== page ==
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October 1990

Hello Tricone; Good-bye "Dog-Ear"

Author Affiliations

USA

USA

USA Dermatology Service Department of Medicine Walter Reed Army Medical Center Washington, DC 20307-5001

Arch Dermatol. 1990;126(10):1366. doi:10.1001/archderm.1990.01670340118022
Abstract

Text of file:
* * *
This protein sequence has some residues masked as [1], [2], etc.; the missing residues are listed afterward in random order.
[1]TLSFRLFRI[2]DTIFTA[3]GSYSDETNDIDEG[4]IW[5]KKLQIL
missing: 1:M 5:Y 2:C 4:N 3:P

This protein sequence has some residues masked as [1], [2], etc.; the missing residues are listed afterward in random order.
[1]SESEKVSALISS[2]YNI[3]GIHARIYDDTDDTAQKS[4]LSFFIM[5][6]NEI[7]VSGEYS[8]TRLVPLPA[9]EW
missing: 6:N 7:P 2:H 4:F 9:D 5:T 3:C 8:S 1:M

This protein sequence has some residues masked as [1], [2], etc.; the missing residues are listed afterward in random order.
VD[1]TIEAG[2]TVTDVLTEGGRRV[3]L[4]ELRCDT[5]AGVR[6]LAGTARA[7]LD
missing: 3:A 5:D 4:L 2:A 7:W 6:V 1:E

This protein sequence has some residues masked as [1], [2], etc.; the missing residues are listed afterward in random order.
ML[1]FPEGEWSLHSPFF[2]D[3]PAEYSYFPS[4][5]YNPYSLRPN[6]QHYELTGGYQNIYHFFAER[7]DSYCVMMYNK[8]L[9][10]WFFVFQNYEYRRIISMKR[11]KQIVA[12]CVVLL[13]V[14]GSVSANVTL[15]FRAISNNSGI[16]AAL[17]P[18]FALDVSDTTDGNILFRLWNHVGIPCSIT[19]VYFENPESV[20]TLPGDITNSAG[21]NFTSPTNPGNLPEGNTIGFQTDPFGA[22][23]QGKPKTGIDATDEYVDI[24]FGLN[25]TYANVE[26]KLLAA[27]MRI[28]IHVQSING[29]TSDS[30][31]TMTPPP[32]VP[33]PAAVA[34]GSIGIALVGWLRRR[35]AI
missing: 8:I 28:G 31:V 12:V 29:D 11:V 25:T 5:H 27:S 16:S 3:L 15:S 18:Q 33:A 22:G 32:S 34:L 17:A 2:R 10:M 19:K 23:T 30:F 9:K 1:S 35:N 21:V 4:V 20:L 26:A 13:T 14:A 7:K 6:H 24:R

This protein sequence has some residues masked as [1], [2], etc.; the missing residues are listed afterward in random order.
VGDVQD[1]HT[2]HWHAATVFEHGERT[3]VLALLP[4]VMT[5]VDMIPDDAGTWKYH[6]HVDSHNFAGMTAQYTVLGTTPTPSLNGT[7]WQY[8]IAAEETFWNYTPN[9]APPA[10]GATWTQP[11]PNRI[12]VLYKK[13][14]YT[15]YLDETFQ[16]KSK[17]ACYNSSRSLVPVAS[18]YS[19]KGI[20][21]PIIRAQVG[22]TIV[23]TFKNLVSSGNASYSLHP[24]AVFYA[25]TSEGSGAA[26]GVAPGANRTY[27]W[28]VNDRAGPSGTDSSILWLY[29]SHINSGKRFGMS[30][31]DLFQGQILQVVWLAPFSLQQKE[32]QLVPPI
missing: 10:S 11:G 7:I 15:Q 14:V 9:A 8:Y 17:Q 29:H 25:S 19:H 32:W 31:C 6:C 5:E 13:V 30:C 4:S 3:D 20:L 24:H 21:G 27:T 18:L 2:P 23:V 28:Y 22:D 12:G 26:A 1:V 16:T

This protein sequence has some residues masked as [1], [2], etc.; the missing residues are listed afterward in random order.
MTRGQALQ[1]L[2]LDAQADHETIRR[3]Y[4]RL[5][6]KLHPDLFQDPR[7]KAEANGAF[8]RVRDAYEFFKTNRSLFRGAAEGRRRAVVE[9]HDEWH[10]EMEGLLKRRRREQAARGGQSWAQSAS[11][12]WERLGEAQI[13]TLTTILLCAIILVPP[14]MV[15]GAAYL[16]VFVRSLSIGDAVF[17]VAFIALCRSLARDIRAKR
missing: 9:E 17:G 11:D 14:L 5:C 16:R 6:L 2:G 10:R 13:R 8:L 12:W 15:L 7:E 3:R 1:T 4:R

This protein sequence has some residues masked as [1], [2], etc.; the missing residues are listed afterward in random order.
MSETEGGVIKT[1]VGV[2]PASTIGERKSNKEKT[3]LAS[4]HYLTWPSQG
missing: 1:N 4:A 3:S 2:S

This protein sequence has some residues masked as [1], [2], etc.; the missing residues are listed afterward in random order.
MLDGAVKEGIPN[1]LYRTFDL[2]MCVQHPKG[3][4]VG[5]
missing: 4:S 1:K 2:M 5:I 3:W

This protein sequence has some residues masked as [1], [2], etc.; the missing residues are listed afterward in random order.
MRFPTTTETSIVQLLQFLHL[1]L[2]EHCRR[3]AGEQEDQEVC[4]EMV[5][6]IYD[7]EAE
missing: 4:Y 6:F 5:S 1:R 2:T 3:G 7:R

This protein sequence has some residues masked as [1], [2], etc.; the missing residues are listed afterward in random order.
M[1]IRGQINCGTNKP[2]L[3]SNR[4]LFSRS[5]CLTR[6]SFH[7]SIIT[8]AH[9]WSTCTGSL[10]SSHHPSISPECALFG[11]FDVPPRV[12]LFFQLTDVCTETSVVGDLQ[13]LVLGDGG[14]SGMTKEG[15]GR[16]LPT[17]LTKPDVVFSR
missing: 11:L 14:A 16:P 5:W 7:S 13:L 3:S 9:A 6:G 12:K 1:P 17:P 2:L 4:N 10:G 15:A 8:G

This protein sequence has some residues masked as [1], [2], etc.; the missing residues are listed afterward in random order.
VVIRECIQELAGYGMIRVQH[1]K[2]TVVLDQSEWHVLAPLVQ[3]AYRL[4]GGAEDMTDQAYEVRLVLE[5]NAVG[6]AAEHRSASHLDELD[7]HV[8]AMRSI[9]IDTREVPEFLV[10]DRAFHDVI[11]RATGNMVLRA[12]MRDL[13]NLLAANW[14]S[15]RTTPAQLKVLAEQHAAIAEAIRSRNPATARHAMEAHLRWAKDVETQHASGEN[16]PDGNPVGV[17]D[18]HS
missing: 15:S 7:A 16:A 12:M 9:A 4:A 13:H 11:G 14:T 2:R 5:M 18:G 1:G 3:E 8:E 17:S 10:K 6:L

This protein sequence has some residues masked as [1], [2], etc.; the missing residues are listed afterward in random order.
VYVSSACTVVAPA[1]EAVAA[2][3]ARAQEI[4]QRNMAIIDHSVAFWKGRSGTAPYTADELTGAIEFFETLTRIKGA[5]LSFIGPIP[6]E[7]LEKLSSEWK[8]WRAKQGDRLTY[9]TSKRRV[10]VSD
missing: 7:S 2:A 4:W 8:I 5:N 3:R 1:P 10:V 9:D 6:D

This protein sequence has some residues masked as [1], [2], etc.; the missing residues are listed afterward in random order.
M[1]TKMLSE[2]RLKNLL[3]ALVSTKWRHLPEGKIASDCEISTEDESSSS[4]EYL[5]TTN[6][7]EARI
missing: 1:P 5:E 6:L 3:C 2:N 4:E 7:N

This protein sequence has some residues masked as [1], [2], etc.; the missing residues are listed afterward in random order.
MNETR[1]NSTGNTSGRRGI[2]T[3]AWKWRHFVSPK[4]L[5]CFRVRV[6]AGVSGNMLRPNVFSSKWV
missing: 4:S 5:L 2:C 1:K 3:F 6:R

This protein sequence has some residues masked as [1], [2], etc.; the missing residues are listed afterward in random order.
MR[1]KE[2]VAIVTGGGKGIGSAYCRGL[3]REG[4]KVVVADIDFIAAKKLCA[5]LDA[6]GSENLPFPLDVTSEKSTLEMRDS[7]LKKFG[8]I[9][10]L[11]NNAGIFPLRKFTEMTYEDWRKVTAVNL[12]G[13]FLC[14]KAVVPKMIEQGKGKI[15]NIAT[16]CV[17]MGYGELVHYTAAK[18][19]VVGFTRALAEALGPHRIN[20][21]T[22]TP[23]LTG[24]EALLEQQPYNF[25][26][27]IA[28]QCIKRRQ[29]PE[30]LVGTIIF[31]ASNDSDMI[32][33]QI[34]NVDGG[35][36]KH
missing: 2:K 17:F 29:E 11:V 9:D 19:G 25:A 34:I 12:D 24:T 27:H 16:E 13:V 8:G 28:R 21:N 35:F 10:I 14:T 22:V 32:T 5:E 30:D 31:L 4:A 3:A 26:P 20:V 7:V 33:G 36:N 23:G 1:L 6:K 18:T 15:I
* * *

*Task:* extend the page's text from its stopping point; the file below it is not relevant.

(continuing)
To the Editor.—  The term "dog-ear" refers to the fold of tissue protruding above the surface of the skin at the ends or sides of wounds after undermining or partial closure. Unfortunately, this undesirable term has become deeply embedded within the surgical literature. It is not particularly descriptive (given the variability of dogs' ears), not innately helpful in conceptualizing the excess tissue it defines, and is a slang term. The latter drawback is particularly annoying when it is discussed in front of patients, as happens frequently in training situations. Its usage often results in a compulsion to define it to the patient immediately, or risk misconception by the patient.In his excellent description of complex closures, Bennett1 alludes to this term's undesirability, and even suggests refraining from using it in front of patients. Following this advice would necessitate a second term, and he has suggested "pucker" as alternative terminology. Why

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